Crawford said he wouldn’t punish players who made family vacation plans or plans to attend church camp during the dead period if they missed conditioning during that stretch.
“We play MBA, Henry County, Ravenwood, Knox Catholic, CPA,” Crawford said. “I mean, we play a killer schedule and I need my kids to be ready to play those games.”
Crawford is trying to remain positive despite the uncertainties of the pandemic.
“In my mind, teachers and coaches are missionaries of hope,” Crawford said. “So our deal is we need to be prepared for these kids when they come back because it’s important to the communities and schools. We’ve got to be hopeful.”
Football stadiums have been closed during the pandemic, but Crawford said Brentwood has run intruders from multiple schools off its artificial turf field several times.
“We’ve run personal trainers off in groups of 12 to 20 when you were supposed to have none of that going on,” Crawford said. “We have signs literally posted everywhere, ‘Facility is closed.’ ”
Brentwood posted workouts for its players on an app during spring practice and has held some Zoom meetings.
Summit plans to use masks to help keep its players safe during conditioning.
“Anytime (the players) are within six feet of each other, they’re going to have to have a mask on in order to spot in the weight room or something like that,” Spartans coach Brian Coleman said. “We ordered 100 masks for the kids and they’ll be washable, so they’ll have to wear them daily.”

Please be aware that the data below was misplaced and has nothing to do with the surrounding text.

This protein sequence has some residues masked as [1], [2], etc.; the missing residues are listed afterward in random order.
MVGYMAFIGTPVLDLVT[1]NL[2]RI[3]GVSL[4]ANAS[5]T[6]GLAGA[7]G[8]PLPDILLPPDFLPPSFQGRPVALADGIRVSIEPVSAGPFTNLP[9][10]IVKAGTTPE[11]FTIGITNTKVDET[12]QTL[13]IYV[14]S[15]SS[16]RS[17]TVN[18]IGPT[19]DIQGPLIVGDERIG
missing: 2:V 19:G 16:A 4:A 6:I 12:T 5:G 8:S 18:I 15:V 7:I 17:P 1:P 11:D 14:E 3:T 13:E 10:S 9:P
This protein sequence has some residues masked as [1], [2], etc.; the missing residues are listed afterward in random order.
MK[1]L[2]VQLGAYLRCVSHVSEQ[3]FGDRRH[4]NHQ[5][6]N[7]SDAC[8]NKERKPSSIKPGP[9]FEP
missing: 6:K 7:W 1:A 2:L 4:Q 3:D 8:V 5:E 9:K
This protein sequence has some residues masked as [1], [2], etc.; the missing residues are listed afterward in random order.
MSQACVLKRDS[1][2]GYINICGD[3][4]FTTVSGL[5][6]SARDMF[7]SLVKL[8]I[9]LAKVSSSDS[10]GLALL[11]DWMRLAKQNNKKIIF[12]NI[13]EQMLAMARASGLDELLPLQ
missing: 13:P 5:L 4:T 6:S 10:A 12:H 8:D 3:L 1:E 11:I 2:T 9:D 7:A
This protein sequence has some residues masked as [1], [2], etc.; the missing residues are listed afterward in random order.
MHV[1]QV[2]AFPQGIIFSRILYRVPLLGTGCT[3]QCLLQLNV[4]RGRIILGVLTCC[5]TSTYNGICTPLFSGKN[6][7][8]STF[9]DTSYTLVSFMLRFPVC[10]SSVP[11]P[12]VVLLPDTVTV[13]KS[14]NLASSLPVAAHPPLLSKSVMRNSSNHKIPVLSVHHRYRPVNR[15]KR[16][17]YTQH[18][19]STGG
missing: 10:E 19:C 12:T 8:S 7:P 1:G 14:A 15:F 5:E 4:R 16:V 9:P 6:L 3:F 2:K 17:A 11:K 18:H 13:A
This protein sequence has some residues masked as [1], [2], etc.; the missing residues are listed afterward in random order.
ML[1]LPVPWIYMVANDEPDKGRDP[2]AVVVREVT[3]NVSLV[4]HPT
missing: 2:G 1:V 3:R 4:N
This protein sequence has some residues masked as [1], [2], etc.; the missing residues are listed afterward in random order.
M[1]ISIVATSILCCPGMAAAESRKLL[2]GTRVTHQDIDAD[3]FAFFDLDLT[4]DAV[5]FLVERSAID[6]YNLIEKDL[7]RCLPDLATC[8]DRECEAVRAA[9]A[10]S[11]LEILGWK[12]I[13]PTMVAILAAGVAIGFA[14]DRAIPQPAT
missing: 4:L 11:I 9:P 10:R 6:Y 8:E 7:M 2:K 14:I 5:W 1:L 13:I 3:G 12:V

Coleman said the county teams don’t want the virus to spread and cancel the season, so they’ll be overly cautious.
“I think everybody is apprehensive and worried about football season,” Coleman said. “I think everybody is excited, scared, nervous about what’s going to happen.”
The revenue from football accounts for nearly one-third of the TSSAA’s annual operating budget, according to a story in the Chattanooga Times Free Press.
There were over 100,00 deaths from COVID-19 in the U.S., including 336 in Tennessee, through Tuesday.
“If the season doesn’t happen, I guess it would be a case of there are more things to worry about than football,” Coleman said. “We’ve got other things to think about: our families, our well-being and stuff like that, but I think everybody right now is looking for a release to get to normal. So I think football may be the first step to being normal.”
Pac-12 football teams will begin voluntary workouts on June 15 and Coleman hopes that’s a good omen for the sport.
Summit returns 13 starters from last year’s 12-3 Class 5A runner-up.
“Something’s going to fall on these kids they’ve never had and that’s high expectations and probably a target on their back,” Coleman said.
Junior twins Keaten and Destin Wade are getting plenty of interest from college coaches.
“UT has been on them a lot,” Coleman said. “Clemson calls me weekly. They have not offered yet. Keaten has got offers from Oklahoma, LSU.
“They’ve both got offers from UT, Ole Miss, South Carolina and places like that. I mean, you name it, every college has just about called us. Their name is out there. (Tuesday) Purdue called, the day before North Carolina called.”
Destin (6-3, 205) is being recruited as a dual athlete and Keaten (6-4, 215) is being looked at as an outside linebacker, according to 247 Sports.